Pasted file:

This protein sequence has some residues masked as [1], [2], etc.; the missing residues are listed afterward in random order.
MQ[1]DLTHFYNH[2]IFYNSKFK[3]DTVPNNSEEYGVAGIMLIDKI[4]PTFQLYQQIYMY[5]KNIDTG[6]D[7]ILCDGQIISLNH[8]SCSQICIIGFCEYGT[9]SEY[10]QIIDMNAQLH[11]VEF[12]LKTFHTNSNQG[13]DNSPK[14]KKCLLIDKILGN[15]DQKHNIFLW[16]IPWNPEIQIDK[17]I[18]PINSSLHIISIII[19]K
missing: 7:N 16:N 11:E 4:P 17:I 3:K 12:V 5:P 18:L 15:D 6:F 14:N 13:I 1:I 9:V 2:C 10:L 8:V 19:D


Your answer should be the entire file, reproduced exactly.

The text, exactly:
This protein sequence has some residues masked as [1], [2], etc.; the missing residues are listed afterward in random order.
MQ[1]DLTHFYNH[2]IFYNSKFK[3]DTVPNNSEEYGVAGIMLIDKI[4]PTFQLYQQIYMY[5]KNIDTG[6]D[7]ILCDGQIISLNH[8]SCSQICIIGFCEYGT[9]SEY[10]QIIDMNAQLH[11]VEF[12]LKTFHTNSNQG[13]DNSPK[14]KKCLLIDKILGN[15]DQKHNIFLW[16]IPWNPEIQIDK[17]I[18]PINSSLHIISIII[19]K
missing: 7:N 16:N 11:E 4:P 17:I 3:K 12:V 5:P 18:L 15:D 6:F 14:N 13:I 1:I 9:V 2:C 10:L 8:V 19:D